- Crutcher v. Kentucky, 141 U.S. 47 (1891); International Textbook Co. v. Pigg, 217 U.S. 91 (1910).
- Dahnke-Walker Co. v. Bondurant, 257 U.S. 282 (1921); Allenberg Cotton Co. v. Pittman, 419 U.S. 20 (1974). But see Eli Lilly & Co. v. Sav-on Drugs, 366 U.S. 276 (1961).
- Wabash, S. L. & P. Ry. v. Illinois, 118 U.S. 557 (1886). The power of the states generally to set rates had been approved in Chicago, B. & Q. R.R. v. Iowa, 94 U.S. 155 (1877), and Peik v. Chicago & N.W. Ry., 94 U.S. 164 (1877). After the Wabash decision, states retained power to set rates for passengers and freight taken up and put down within their borders. Wisconsin R.R. Comm’n v. Chicago, B. & Q. R.R., 257 U.S. 563 (1922).
- Generally, the Court drew the line at regulations that provided for adequate service, not any and all service. Thus, one class of cases dealt with requirements that trains stop at designated cities and towns. The regulations were upheld in such cases as Gladson v. Minnesota, 166 U.S. 427 (1897), and Lake Shore & Mich. South. Ry. v. Ohio, 173 U.S. 285 (1899), and invalidated in Illinois Cent. R.R. v. Illinois, 163 U.S. 142 (1896). See Chicago, B. & Q. R.R. v. Wisconsin R.R. Comm’n, 237 U.S. 220, 226 (1915); St. Louis & S. F. Ry. v. Public Service Comm’n, 254 U.S. 535, 536–537 (1921). The cases were extremely fact-specific.
- E.g., Smith v. Alabama, 124 U.S. 465 (1888) (required locomotive engineers to be examined and licensed by the state, until Congress should deem otherwise); New York, N.H. & H. R.R. v. New York, 165 U.S. 628 (1897) (forbidding heating of passenger cars by stoves); Chicago, R.I. & P. Ry. v. Arkansas, 219 U.S. 453 (1911) (requiring three brakemen on freight trains of more than 25 cars).
- E.g., Terminal Ass’n v. Trainmen, 318 U.S. 1 (1943) (requiring railroad to provide caboose cars for its employees); Hennington v. Georgia, 163 U.S. 299 (1896) (forbidding freight trains to run on Sundays). But see Seaboard Air Line Ry. v. Blackwell, 244 U.S. 310 (1917) (voiding as too onerous on interstate transportation a law requiring trains to come to almost a complete stop at all grade crossings, when there were 124 highway crossings at grade in 123 miles, doubling the running time).
- Four cases over a lengthy period sustained the laws. Chicago, R.I. & Pac. Ry. Co. v. Arkansas, 219 U.S. 453 (1911); St. Louis, I. Mt. & So. Ry. v. Arkansas, 240 U.S. 518 (1916); Missouri Pacific R.R. v. Norwood, 283 U.S. 249 (1931); Brotherhood of Locomotive Firemen & Enginemen v. Chicago, R.I. & P. R.R., 382 U.S. 423 (1966). In the latter case, the Court noted the extensive and conflicting record with regard to safety, but it then ruled that with the issue in so much doubt it was peculiarly a legislative choice.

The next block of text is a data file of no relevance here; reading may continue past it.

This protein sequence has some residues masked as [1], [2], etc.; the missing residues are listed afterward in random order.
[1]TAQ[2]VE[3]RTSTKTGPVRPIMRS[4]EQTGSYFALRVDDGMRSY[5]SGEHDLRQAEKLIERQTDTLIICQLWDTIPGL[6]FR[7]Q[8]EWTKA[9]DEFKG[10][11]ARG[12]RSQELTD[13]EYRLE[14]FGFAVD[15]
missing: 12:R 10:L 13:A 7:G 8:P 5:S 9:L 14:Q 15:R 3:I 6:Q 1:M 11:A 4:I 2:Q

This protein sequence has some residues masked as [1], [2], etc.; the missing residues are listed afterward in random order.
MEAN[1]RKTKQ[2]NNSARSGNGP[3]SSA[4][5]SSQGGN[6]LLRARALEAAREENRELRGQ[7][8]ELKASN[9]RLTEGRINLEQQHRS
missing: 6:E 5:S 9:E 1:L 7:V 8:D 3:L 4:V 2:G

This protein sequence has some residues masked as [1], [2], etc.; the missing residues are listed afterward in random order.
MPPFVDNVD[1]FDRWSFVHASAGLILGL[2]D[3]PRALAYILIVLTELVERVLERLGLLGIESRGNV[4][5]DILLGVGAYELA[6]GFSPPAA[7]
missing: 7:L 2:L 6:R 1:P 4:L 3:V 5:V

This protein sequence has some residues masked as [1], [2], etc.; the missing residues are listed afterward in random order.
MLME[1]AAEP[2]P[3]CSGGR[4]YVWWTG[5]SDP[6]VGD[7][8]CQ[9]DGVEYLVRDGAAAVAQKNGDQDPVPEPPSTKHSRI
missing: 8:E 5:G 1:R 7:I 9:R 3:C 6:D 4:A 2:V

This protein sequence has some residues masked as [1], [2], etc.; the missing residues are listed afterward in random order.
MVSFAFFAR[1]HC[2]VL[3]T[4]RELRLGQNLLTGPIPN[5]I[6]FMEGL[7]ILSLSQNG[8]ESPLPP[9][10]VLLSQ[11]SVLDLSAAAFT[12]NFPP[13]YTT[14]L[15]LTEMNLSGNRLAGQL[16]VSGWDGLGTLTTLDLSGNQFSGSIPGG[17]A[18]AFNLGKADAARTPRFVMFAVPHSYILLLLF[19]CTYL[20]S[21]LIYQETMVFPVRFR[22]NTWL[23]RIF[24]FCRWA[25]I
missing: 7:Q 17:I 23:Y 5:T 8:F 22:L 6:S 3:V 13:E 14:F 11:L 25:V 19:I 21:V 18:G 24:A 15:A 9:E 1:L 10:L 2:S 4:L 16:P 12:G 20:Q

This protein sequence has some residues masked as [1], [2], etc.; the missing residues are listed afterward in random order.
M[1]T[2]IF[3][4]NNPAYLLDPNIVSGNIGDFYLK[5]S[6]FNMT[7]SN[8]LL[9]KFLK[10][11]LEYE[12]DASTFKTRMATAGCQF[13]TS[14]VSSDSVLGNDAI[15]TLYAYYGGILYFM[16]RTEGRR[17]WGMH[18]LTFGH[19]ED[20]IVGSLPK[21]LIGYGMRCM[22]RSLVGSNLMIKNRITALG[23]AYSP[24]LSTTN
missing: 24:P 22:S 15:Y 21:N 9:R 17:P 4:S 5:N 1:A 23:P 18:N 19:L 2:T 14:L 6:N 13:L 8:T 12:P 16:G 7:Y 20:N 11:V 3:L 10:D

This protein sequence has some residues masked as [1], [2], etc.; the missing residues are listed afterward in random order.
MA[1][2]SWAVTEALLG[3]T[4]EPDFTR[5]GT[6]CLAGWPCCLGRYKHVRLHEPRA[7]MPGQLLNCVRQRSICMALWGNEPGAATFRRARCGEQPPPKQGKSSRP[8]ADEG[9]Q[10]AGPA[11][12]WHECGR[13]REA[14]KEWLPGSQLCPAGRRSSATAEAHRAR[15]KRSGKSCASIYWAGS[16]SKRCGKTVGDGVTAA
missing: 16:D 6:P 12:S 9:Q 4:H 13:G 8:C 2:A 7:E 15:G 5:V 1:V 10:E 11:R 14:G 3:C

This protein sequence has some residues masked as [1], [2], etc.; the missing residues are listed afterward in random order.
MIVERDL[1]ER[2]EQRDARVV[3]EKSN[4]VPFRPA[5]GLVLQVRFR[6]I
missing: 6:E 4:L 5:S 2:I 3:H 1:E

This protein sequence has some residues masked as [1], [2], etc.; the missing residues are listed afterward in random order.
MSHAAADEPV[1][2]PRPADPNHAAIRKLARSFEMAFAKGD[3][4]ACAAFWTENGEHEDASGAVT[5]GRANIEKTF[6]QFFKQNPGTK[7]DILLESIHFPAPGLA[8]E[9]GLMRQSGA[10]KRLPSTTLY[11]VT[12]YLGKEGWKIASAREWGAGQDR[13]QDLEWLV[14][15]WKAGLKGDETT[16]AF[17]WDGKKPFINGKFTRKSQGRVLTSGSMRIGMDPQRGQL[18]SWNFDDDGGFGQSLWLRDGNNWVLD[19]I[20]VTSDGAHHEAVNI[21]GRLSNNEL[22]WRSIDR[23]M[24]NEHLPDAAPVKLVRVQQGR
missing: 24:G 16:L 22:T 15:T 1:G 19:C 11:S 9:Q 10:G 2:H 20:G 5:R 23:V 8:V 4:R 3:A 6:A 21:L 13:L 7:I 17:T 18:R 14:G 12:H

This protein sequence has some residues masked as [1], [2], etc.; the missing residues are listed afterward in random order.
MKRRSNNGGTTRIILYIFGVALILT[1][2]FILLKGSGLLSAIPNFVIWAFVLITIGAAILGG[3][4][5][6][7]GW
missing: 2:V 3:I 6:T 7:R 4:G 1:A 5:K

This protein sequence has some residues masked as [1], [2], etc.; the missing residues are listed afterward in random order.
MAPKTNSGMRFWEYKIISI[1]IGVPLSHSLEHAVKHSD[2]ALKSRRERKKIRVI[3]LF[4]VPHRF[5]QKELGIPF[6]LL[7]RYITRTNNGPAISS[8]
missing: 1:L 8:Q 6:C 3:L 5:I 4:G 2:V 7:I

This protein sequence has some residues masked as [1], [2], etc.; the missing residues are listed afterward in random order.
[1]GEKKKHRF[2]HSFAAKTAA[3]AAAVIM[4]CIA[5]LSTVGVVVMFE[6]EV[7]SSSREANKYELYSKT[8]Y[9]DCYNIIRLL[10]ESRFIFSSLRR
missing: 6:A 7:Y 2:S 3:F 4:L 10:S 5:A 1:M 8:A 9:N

- Hendrick v. Maryland, 235 U.S. 610 (1915); Kane v. New Jersey, 242 U.S. 160 (1916).
- E.g., Bradley v. Public Utility Comm’n, 289 U.S. 92 (1933) (state could deny an interstate firm a necessary certificate of convenience to operate as a common carrier on the basis that the route was overcrowded); Welch Co. v. New Hampshire, 306 U.S. 79 (1939) (maximum hours for drivers of motor vehicles); Eichholz v. Public Service Comm’n, 306 U.S. 268 (1939) (reasonable regulations of traffic). But compare Michigan Comm’n v. Duke, 266 U.S. 570 (1925) (state may not impose common-carrier responsibilities on business operating between states that did not assume them); Buck v. Kuykendall, 267 U.S. 307 (1925) (denial of certificate of convenience under circumstances was a ban on competition).
- E.g., Mauer v. Hamilton, 309 U.S. 598 (1940) (ban on operation of any motor vehicle carrying any other vehicle above the head of the operator). By far, the example of the greatest deference is South Carolina Highway. Dep’t v. Barnwell Bros., 303 U.S. 177 (1938), in which the Court upheld, in a surprising Stone opinion, truck weight and width restrictions prescribed by practically no other state (in terms of the width, no other).
- E.g., Transportation Co. v. City of Chicago, 99 U.S. 635 (1879); Willamette Iron Bridge Co. v. Hatch, 125 U.S. 1 (1888). See Kelly v. Washington, 302 U.S. 1 (1937) (upholding state inspection and regulation of tugs operating in navigable waters, in absence of federal law).
- E.g., Western Union Tel Co. v. Foster, 247 U.S. 105 (1918); Lemke v. Farmers Grain Co., 258 U.S. 50 (1922); State Comm’n v. Wichita Gas Co., 290 U.S. 561 (1934).
- Milk Control Board v. Eisenberg Co., 306 U.S. 346 (1939) (milk); Parker v. Brown, 317 U.S. 341 (1943) (raisins).
- 91 U.S. 275 (1875).
- 136 U.S. 313 (1890).
- E.g., Brimmer v. Rebman, 138 U.S. 78 (1891) (law requiring postslaughter inspection in each county of meat transported over 100 miles from the place of slaughter); Dean Milk Co. v. City of Madison, 340 U.S. 349 (1951) (city ordinance preventing selling of milk as pasteurized unless it had been processed and bottled at an approved plant within a radius of five miles from the central square of Madison). As the latter case demonstrates, it is constitutionally irrelevant that other Wisconsin producers were also disadvantaged by the law. For a modern application of the principle of these cases, see Fort Gratiot Sanitary Landfill v. Michigan Nat. Res. Dep’t, 504 U.S. 353 (1992) (forbidding landfills from accepting out-of-county wastes). See also C & A Carbone, Inc. v. Town of Clarkstown, 511 U.S. 383, 391 (1994) (discrimination against interstate commerce not preserved because local businesses also suffer).
- 294 U.S. 511 (1935). See also Polar Ice Cream & Creamery Co. v. Andrews, 375 U.S. 361 (1964). With regard to products originating within the state, the Court had no difficulty with price fixing. Nebbia v. New York, 291 U.S. 502 (1934).
- 336 U.S. 525 (1949). For the most recent case in this saga, see West Lynn Creamery, Inc. v. Healy, 512 U.S. 186 (1994).
- And the Court does not permit a state to combat discrimination against its own products by admitting only products (here, again, milk) from states that have reciprocity agreements with it to protect its own dealers. Great Atlantic & Pacific Tea Co. v. Cottrell, 424 U.S. 366 (1976).